Zines and Stellios’s The High Court and the Constitution (7th ed)
Author: Professor James Stellios
Publisher: The Federation Press
Reviewer: Kate Slack
The topography of constitutional law has evolved substantially since the sixth edition of this valuable resource was published in 2015. The release of the seventh edition is a welcome addition to the libraries of those practising constitutional law.
Readers will find in-depth consideration of the characterisation of Commonwealth powers, the trade and commerce power, the corporations power, s 92 of the Constitution, the separation of powers, the judicial power of the Commonwealth, the doctrine in the Communist Party Case, the Crown and Executive Government, the regulation of Australia’s external and internal affairs, including Australia’s relationship with the Unted Kingdom, and representative democracy.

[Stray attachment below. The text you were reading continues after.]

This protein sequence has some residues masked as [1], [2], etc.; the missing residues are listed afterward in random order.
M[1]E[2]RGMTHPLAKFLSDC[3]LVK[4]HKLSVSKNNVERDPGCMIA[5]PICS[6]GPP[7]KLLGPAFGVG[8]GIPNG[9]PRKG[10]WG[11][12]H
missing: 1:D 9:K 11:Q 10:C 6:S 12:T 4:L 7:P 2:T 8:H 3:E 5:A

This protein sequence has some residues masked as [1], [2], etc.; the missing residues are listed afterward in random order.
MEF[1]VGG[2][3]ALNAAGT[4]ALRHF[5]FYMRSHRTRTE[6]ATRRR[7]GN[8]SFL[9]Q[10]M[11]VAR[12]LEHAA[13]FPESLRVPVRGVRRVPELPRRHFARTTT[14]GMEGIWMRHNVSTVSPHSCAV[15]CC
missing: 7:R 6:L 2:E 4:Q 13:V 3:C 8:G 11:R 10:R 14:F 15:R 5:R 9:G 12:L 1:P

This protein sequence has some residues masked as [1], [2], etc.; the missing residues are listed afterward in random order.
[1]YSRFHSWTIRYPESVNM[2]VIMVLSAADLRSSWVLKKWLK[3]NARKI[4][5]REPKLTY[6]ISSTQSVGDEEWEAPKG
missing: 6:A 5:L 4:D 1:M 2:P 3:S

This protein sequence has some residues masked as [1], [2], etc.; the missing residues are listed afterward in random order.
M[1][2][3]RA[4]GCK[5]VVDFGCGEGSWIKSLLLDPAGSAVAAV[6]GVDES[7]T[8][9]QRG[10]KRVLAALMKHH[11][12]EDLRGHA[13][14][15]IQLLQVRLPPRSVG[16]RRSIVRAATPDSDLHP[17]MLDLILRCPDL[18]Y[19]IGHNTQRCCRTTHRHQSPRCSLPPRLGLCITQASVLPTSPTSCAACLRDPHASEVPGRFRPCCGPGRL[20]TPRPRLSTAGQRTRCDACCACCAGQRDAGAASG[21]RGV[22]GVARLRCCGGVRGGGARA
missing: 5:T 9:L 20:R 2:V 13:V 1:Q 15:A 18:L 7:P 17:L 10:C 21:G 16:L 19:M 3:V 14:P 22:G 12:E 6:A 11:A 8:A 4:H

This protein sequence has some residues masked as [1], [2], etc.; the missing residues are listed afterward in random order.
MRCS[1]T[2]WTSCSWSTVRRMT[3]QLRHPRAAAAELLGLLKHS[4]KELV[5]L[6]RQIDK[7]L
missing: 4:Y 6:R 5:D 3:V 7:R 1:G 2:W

The book’s analysis of Spence v Queensland (2019) 268 CLR 355 is illuminating, not least because the analysis of the scope of Commonwealth legislative power in the sixth edition of the book was relied on by each of the Justices of the High Court in their respective decisions in Spence.
The focal point of ‘rights’ in modern legal debate makes the chapter concerning constitutional rights particularly interesting. Divided between the express constitutional guarantees (provided for in ss 51(xxxi), 80, 116 and 117 of the Constitution) and implied rights, the chapter comprehensively addresses how constitutional rights are to be understood and applied.